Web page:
December 30, 1988
THE PEOPLE OF THE STATE OF ILLINOIS, PLAINTIFF-APPELLEE
WILBUR HENDRICKSON, DEFENDANT-APPELLANT
APPELLATE COURT OF ILLINOIS, FOURTH DISTRICT
532 N.E.2d 1075, 178 Ill. App. 3d 152, 127 Ill. Dec. 246 1988.IL.1947
Appeal from the Circuit Court of Moultrie County; the Hon. Joseph C. Munch, Judge, presiding.
JUSTICE GREEN delivered the opinion of the court. KNECHT and SPITZ, JJ., concur.
DECISION OF THE COURT DELIVERED BY THE HONORABLE JUDGE GREEN
The circuit court of Moultrie County found defendant Wilbur Hendrickson guilty of the offense of unlawful possession of cannabis, in violation of section 4(e) of the Cannabis Control Act (Act) (Ill. Rev. Stat. 1985, ch. 56 1/2, par. 704(e)). On June 3, 1988, the court sentenced him to 18 months' probation and imposed a fine in the amount of $2,594.50 pursuant to section 5-9-1.1 of the Unified Code of Corrections (Code) (Ill. Rev. Stat. 1985, ch. 38, par. 1005-9-1.1). Defendant appeals from his conviction and sentence, and we affirm.
This appeal involves an examination of two separate but similar statutory provisions which provide for the imposition of a "street value" penalty on persons found guilty of drug-related offenses. Section 5 -- 9 -- 1.1 of the Code states:
"When a person has been adJudged guilty of a drug related offense involving possession or delivery of cannabis or possession or delivery of a controlled substance as defined in the Cannabis Control Act, as amended, or the Illinois Controlled Substances Act, as amended, in addition to any other penalty imposed, a fine shall be levied by the court at not less than the full street value of the cannabis or controlled substances seized." (Ill. Rev. Stat. 1985, ch. 38, par. 1005-9-1.1.)
Similarly, section 10.1 of the Act provides:
"(a) Whenever any person pleads guilty to, is found guilty of or is placed on supervision for an offense under this Act, a fine may be levied in addition to any other penalty imposed by the court.
(b) In determining whether to impose a fine under this Section and the amount, time for payment and method of payment of any fine so imposed, the court shall [consider certain factors enumerated in this subsection.]" (Ill. Rev. Stat. 1985, ch. 56 1/2, par. 710.1.)
At sentencing, the State contended that section 5 -- 9 -- 1.1 of the Code required the imposition of a fine in the amount of the street value of the cannabis involved. The defense maintained section 10.1 of the Act controlled and permitted the court discretion as to whether to impose a fine and as to the amount, if a fine was imposed. The trial court noted the difficulty the defendant would have in paying a fine in the amount of the street value but properly concluded it should follow the precedent of the Appellate Court for the Second District in People v. Gorski (1986), 144 Ill. App. 3d 284, 494 N.E.2d 246, appeal denied (1986), 112 Ill. 2d 584, and People v. Moffitt (1985), 138 Ill. App. 3d 106, 485 N.E.2d 513, appeal denied (1986), 111 Ill. 2d 576, and that of the Appellate Court for the Third District in People v. Seidel (1985), 138 Ill. App. 3d 616, 485 N.E.2d 1330, which held the imposition of a fine in the full amount of the street value of the cannabis was mandatory under the Code. A fine was then imposed in such an amount.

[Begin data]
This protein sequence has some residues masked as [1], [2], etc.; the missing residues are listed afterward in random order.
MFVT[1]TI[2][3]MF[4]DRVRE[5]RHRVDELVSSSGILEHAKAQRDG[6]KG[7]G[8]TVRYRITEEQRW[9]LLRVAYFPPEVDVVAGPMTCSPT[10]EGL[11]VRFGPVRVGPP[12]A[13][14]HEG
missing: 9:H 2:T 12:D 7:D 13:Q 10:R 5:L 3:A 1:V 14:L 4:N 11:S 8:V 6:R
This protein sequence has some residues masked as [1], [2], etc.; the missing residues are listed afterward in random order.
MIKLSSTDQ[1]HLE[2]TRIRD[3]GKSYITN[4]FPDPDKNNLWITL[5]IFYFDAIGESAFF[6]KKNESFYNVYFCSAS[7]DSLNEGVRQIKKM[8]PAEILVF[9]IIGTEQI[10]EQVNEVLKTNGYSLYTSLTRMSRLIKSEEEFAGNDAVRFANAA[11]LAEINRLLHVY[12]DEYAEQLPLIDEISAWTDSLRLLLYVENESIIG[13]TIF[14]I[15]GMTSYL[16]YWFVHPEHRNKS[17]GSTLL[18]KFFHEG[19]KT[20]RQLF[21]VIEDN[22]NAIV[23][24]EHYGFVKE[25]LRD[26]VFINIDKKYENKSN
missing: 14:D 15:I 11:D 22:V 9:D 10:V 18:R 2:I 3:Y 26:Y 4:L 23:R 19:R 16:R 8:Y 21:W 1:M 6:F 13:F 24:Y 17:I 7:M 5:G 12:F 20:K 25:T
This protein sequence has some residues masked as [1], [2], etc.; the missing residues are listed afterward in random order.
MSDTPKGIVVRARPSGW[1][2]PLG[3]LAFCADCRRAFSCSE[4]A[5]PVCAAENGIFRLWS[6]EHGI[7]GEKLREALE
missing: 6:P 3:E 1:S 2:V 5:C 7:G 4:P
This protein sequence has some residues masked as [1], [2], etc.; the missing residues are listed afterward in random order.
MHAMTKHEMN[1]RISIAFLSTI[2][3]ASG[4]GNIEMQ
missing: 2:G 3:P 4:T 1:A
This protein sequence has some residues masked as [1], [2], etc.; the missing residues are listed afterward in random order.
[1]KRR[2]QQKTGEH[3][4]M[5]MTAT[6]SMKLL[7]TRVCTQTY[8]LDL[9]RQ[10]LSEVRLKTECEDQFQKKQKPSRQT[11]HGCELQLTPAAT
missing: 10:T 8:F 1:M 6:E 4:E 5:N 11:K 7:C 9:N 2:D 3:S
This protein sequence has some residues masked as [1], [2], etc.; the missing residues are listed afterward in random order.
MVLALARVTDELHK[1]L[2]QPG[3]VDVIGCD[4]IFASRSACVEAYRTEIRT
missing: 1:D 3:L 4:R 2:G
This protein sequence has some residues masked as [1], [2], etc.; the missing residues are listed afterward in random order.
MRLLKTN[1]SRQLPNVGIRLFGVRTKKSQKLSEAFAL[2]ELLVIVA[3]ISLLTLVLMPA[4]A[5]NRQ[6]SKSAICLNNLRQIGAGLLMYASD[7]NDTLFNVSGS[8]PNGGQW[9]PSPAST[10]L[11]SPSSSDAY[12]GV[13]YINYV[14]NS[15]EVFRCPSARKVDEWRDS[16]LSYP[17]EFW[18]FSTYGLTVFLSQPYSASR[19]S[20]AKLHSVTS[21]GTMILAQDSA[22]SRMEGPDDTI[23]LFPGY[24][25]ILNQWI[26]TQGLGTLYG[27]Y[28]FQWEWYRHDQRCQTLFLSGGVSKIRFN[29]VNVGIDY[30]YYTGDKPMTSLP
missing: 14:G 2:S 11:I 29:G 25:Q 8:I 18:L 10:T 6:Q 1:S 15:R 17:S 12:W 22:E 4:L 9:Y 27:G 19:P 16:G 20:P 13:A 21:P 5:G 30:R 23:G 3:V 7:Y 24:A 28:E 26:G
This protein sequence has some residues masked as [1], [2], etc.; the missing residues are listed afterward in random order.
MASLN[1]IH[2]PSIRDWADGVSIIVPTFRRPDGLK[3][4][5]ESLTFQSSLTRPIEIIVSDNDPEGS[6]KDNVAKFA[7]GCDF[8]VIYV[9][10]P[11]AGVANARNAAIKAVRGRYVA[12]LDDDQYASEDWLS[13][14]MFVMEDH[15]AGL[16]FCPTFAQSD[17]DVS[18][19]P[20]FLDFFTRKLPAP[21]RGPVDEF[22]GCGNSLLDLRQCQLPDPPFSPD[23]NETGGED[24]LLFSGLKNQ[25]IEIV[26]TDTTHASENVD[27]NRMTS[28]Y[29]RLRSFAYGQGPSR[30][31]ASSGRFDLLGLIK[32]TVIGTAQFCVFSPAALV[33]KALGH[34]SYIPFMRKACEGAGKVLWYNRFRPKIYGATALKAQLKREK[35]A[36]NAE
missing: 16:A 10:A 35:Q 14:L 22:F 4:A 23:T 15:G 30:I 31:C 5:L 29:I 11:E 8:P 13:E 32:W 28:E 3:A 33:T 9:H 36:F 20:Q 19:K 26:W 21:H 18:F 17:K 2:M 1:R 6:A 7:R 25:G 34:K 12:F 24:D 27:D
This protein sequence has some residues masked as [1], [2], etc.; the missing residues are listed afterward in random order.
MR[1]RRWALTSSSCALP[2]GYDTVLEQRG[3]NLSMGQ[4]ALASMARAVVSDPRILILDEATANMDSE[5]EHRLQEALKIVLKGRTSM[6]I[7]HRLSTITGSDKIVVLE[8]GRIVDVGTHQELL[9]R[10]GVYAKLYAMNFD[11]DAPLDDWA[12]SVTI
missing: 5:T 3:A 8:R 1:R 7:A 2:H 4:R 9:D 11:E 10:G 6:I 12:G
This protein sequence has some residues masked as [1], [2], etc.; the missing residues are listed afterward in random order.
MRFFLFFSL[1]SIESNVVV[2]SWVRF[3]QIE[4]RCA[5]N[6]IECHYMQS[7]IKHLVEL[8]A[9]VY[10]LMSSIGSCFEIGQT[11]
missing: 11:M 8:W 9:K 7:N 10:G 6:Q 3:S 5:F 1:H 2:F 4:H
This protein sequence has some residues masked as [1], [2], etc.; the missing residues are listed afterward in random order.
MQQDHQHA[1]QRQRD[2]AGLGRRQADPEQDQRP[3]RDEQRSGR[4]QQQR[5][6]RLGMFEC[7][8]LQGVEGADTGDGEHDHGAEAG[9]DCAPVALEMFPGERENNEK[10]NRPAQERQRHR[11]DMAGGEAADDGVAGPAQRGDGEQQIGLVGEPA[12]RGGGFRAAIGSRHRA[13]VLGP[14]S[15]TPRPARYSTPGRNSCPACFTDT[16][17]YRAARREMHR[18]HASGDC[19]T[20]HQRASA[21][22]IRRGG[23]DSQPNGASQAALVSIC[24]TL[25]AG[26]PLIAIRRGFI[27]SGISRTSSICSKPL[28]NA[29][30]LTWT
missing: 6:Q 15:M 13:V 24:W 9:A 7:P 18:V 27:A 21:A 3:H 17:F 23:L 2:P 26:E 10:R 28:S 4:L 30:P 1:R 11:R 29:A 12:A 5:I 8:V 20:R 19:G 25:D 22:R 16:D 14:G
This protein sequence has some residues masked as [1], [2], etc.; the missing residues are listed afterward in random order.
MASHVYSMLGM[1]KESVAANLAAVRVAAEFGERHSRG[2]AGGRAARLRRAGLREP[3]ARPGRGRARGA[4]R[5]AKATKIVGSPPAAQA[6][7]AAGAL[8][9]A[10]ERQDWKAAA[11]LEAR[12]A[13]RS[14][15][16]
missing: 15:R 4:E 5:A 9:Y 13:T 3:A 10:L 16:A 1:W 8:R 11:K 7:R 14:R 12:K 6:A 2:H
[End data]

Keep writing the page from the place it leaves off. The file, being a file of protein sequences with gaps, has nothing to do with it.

On appeal, defendant contests the fine. He asserts the fine should be vacated because (1) the penalty authorized by the Code must yield to the penalty provision located in the Act because the latter legislation is more lenient, more specific and more recent; (2) the two statutory provisions cannot be reconciled and applied without resulting in double enhancement; and (3) the two statutory provisions are unconstitutionally vague. We affirm.
The opinions in Gorski, Moffitt, and Seidel make clear that the legislative history of the enactment of section 10.1 of the Act shows the General Assembly had no intention of supplementing the mandatory requirement of section 5 -- 9 -- 1.1 of the Code. Those reasons need not be repeated here. (See Gorski, 144 Ill. App. 3d at 289-90, 494 N.E.2d at 250; Moffitt, 138 Ill. App. 3d at 117-18, 485 N.E.2d at 521-22; Seidel, 138 Ill. App. 3d at 620-21, 485 N.E.2d at 1333-34.) We adopt the analysis of those courts even though some rules of construction cited by defendant might indicate a different statutory construction.
Defendant's theory that the only interpretation which can be given to the two sections is one permitting double enhancement is a theory which was not raised in the cited cases. The theory of the cited cases is that the two provisions can be reconciled by interpreting section 10.1 of the Act to permit the imposition of fines over and above those required by section 5 -- 9 -- 1.1 of the Code. Defendant's contention is that additional punishment imposed over and above that imposed under section 5 -- 9 -- 1.1 of the Code constitutes a double enhancement. (See People v. Conover (1981), 84 Ill. 2d 400, 419 N.E.2d 906.) As no fine in excess of that mandated by section 5 -- 9 -- 1.1 of the Code was imposed here, no double enhancement could have occurred. In any event, not only is the double enhancement theory being raised for the first time in this case, it is being raised for the first time on appeal. Because of the lack of any possibility of double enhancement here, clearly no plain error occurred. The issue is waived.
Defendant's final contention that the two sections are unconstitutionally vague is also raised for the first time on appeal. In People v. Dale (1986), 112 Ill. 2d 460, 493 N.E.2d 1060, the supreme court expressly rejected a similar claim of unconstitutional vagueness of legislation when not raised in the trial court. We hold that this issue was also waived here.
We affirm for the reasons stated.
© 2002 VersusLaw Inc.